Katy B – 'Little Red' album review

Dance floor melancholy and rave-pop perfection add up to a storming follow-up by the Rinse FM-backed vocalist

Time Out Ratings :

<strong>Rating: </strong>4/5

Looking back, 2010 was Rinse FM’s year. After 16 years, they finally won themselves an FM licence, while Skream and Benga evolved their Rinse show into a dubstep supergroup, pillaged the Top 20 and bagged a weekly Radio One gig.

Their crowing glory, however, was the result of putting vocals by Brixton girl Katy B on top of an album that was originally meant to be a showcase album for Rinse’s production roster. Validated by Ivor Novello awards, a Mercury Music Prize nomination and Top Ten singles, ‘On a Mission’ inadvertently created a new dance-pop template for the twenty-first century. For a while, it seemed as though Ms B could fart into a microphone and Rinse could turn it into a Top Ten hit.

Three years have passed, and Katy B’s second album sounds less triumphant. ‘Little Red’ is shot through with melancholy – and it’s not always to the credit of the music. For all the whizzy digi-production, launch single ‘Crying for No Reason’ has the waft of a Celine Dion ballad about it, while ‘All My Lovin’ is like a less fun repurposing of Tinie Tempah’s ‘Pass Out’, with a chorus that centres on the repeated yodelling of the word ‘Tony’. There’s also a definite head-slapping moment in the decision to leave the joyous, MJ Cole-produced old-school garage swagger of ‘Blue Eyes’ off the official release (it’s only available on the deluxe edition).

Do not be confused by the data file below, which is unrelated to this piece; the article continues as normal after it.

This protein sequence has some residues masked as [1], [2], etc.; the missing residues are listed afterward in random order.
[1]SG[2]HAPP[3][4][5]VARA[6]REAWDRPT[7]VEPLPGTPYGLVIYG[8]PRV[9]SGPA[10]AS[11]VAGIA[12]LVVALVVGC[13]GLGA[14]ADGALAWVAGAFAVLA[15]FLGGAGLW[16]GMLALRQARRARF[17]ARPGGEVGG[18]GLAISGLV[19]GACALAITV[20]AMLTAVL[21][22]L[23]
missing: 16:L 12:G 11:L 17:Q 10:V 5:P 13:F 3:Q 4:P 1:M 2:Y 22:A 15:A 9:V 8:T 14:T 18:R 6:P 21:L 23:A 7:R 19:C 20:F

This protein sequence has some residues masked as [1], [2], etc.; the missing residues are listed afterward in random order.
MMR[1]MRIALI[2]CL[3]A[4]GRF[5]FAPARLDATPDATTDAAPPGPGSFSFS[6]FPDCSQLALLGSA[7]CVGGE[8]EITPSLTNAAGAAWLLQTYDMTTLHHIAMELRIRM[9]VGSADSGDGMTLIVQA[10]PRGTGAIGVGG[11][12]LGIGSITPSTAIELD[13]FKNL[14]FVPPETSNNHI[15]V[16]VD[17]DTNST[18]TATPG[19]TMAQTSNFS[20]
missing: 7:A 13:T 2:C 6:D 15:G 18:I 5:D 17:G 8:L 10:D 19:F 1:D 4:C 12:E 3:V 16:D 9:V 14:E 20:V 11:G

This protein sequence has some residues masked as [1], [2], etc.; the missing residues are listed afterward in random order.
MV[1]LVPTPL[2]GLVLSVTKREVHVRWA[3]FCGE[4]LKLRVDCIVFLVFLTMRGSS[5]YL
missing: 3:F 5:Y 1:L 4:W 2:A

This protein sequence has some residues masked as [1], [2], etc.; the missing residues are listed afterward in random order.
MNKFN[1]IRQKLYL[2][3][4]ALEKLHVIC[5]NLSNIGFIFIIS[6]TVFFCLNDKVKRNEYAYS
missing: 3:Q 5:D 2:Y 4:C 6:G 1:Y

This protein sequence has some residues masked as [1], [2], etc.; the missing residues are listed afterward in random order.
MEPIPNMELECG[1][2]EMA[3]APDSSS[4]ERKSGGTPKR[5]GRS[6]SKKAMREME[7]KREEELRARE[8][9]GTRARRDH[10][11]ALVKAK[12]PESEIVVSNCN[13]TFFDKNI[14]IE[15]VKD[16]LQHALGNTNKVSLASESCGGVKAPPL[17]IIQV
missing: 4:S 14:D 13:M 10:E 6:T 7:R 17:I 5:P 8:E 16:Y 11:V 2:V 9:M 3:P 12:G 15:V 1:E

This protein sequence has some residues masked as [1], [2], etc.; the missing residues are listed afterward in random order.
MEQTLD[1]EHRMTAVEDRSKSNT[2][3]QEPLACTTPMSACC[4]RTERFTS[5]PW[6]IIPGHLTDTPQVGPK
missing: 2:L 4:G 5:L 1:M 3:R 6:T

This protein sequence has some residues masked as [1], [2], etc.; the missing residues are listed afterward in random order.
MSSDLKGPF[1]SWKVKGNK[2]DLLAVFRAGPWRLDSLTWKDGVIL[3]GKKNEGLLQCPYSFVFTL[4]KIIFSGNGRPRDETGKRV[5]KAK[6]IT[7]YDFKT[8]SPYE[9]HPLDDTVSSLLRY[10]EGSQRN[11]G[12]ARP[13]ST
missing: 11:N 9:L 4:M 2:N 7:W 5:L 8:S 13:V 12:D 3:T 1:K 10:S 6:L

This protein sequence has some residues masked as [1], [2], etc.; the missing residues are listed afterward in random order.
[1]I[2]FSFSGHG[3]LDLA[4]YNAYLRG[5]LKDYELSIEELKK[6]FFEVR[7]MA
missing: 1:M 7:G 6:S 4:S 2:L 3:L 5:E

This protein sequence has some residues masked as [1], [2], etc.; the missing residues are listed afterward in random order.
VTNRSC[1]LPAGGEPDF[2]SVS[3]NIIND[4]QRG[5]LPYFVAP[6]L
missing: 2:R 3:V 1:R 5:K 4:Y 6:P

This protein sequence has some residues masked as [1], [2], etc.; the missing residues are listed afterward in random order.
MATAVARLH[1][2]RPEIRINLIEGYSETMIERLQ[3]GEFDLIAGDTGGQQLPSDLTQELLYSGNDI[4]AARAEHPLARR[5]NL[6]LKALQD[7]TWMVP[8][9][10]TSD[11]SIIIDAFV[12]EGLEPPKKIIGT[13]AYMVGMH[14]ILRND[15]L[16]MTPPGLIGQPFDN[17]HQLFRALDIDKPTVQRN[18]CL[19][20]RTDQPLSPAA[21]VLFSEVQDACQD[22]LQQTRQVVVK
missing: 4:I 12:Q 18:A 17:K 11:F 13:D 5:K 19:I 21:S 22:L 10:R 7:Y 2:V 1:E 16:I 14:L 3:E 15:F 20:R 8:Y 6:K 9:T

But boy, does ‘Little Red’ manage to scale the heights of rave-pop perfection at points. ‘I Like You’ is a bruising digi-funk workout overlaid with a tale of dance floor flirtation. ‘Tumbling Down’ is all crystalline synth melodies and a pounding four-to-the-floor drop that makes you want to stamp your foot against the ground like you’re perpetrating a cockroach massacre. And in the way that stand-out track ‘Everything’ strafes a hooky R&B vocal with urgent hi-hat hiss and moody deep house groove, you could be listening to Destiny’s Child produced by Julio Bashmore. This, you suspect, may be the sound of Katy B repositioning the future-pop goalposts yet again.

It’s far from the knockabout party larks of ‘On a Mission’, but despite drawing on sadness for its dancefloor energy, ‘Little Red’ continues to fizz over with fresh ideas for urban-pop. Maybe 2014 will be Rinse’s year too?

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Listen to 'Little Red' on Spotify

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